It is Thursday afternoon, precisely 5:24 p.m., probably the worst hour to be sitting outside, immersed in the scorching heat, but I feel I must capture here, in the garden of El Quirofano, the emotions I am feeling and focus on them for a moment.
In two days, I will go back to Italy, closing the door of my room here in Murcia for the last time and saying goodbye with the smell of lemons in my nostrils to the fields that welcomed me generously and silently a month ago.
Who knows if these places will have memory of me, if the cathedral, the dried fruit shops, the kiosks will remember my name. I want to walk one last time through these squares, I want to enjoy the merciless and arrogant Spanish sun, all that light that takes your breath away. Who knows if these streets will retain the sound of my footsteps, of my endless walks to work, to look each day for a new life to discover, a new face whose details to memorize, a new plan to follow, to the rhythm of heartbeats and the deflagration of shared laughter mingling in the air.
Murcia has taught me to follow a new tempo, made of open, wide-open spaces, a time that, like all other times actually, you cannot completely master. The anxious and incessant productivity is only a semblance of control, the illusion of following the correct path within the scheme of things. Here, instead, I realized how necessary and physiological it is sometimes to stop and take a leap outside ourselves.
I have known many lives in this month, all so far from each other, so distant in their own intimate tides, but at the same time all connected by a motivation, a reason for having ‘stopped’. And it is this coincidence of discrepancies that fascinated me more than anything else. What a relief to slowly discover, with some initial struggle, how much we had all found ourselves here with the same quest, an often unconfessed need for answers or, at least, time to look for some. From every corner of the world, so many souls thought that the best option for themselves was to give a piece of their existence to their neighbor and, in this ‘giving’, to study themselves and begin, with a little more awareness, to sketch out their future.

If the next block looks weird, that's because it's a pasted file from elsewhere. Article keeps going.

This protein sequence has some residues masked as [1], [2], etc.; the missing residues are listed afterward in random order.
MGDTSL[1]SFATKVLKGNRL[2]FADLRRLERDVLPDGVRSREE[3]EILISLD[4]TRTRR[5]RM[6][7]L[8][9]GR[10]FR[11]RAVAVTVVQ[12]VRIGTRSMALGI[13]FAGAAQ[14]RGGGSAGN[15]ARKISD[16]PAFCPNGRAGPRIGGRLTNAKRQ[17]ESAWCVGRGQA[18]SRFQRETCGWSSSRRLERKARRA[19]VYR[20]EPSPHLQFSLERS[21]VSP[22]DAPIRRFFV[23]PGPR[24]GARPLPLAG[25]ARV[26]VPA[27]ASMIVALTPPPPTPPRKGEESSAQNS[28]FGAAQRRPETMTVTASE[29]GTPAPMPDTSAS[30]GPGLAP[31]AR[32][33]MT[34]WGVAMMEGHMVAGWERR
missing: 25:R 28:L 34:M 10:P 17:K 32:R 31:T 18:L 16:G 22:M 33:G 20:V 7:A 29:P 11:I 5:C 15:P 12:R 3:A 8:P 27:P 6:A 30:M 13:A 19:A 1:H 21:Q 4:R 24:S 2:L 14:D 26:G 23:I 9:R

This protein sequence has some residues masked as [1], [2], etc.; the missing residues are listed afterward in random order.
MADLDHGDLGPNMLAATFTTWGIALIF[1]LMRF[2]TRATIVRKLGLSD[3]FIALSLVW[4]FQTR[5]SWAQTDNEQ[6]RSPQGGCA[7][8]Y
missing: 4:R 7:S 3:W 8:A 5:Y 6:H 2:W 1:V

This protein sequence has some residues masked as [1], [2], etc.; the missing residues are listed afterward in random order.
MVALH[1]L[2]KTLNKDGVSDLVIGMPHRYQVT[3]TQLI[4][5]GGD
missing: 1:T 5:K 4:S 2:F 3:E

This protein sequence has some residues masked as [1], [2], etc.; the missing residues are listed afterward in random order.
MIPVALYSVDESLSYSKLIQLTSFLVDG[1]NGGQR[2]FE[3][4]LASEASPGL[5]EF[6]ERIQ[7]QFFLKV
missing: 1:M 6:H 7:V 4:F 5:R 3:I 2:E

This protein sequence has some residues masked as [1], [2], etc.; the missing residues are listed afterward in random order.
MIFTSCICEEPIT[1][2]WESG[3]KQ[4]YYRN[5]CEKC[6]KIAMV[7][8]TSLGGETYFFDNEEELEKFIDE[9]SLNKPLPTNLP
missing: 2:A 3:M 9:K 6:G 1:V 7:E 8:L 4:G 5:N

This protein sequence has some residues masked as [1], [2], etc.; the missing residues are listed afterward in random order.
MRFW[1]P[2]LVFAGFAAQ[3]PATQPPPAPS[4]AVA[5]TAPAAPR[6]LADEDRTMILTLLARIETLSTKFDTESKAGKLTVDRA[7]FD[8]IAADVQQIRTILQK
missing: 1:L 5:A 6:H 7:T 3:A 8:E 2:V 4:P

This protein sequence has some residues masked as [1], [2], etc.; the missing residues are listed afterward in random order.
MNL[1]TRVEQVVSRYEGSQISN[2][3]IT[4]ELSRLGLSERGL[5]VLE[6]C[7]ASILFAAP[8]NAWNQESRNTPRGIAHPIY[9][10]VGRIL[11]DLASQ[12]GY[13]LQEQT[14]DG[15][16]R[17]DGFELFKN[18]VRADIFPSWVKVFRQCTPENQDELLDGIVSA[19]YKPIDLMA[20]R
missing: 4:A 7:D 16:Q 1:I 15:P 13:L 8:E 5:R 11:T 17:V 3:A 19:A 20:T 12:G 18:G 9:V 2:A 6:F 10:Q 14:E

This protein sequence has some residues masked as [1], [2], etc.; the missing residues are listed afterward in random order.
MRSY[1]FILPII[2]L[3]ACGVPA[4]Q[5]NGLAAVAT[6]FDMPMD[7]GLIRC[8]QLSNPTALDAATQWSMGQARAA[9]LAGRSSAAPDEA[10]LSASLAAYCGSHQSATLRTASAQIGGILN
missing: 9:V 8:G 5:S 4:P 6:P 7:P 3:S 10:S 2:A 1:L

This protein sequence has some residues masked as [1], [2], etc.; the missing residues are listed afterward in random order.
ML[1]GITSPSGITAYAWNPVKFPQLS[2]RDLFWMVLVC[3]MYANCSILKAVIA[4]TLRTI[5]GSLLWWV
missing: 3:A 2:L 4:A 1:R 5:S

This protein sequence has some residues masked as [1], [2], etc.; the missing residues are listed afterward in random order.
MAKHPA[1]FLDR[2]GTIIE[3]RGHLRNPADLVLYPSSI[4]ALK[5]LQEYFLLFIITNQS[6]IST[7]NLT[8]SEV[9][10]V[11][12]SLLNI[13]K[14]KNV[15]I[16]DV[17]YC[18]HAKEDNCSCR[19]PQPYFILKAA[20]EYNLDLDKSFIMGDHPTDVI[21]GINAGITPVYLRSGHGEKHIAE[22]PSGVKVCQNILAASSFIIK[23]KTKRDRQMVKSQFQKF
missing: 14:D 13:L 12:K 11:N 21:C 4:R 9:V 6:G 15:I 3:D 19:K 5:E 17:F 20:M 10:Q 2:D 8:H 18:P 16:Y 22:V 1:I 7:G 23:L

I will not deny that there were days when I felt very lonely, with my hearth flying very fast and far away in the clouds. But now there is not the slightest doubt in my mind that I would leave again a thousand times, I would incessantly ask “Why are you here?” to anyone who crossed my way, even to a girl waiting in line with me in a fast-food restaurant.
I know that I could have done more in all aspects and I don’t have the presumption to think that I have left an indelible mark with my life, which is so small, in Life, which is so big, but I swear on what I hold most dear in the world that in these last 30 days I have spent every ounce of my energy on others. I have realized, in this way, how much the social path is the right one for me, that never have I felt so right as when I have done civic and humanitarian service. We cannot live by measuring our goodness by what we do not do, by what we deny ourselves and those we reject. I am certain that we must measure goodness by what we do, by what we create and by whom we embrace. In my future, I feel that I want to spend my life for humanity, using my words and my eyes and ears to continue to embrace stories and tell them in turn, to sift through the similarities and learn from them how even in the remotest place and eyes it is possible to find ourselves.
I know I have often been a noisy presence, and I am grateful for the patience of all the people who have somehow shared their daily lives with me, who have allowed me to mess it up a little in my sentimental flights, who have housed me in their secrets. I’m sorry for spreading a bit of disorder around, but then again, Love is Chaos, and I had no choice but to leave a bit of disarray to give away, without reserve, all the good that I had.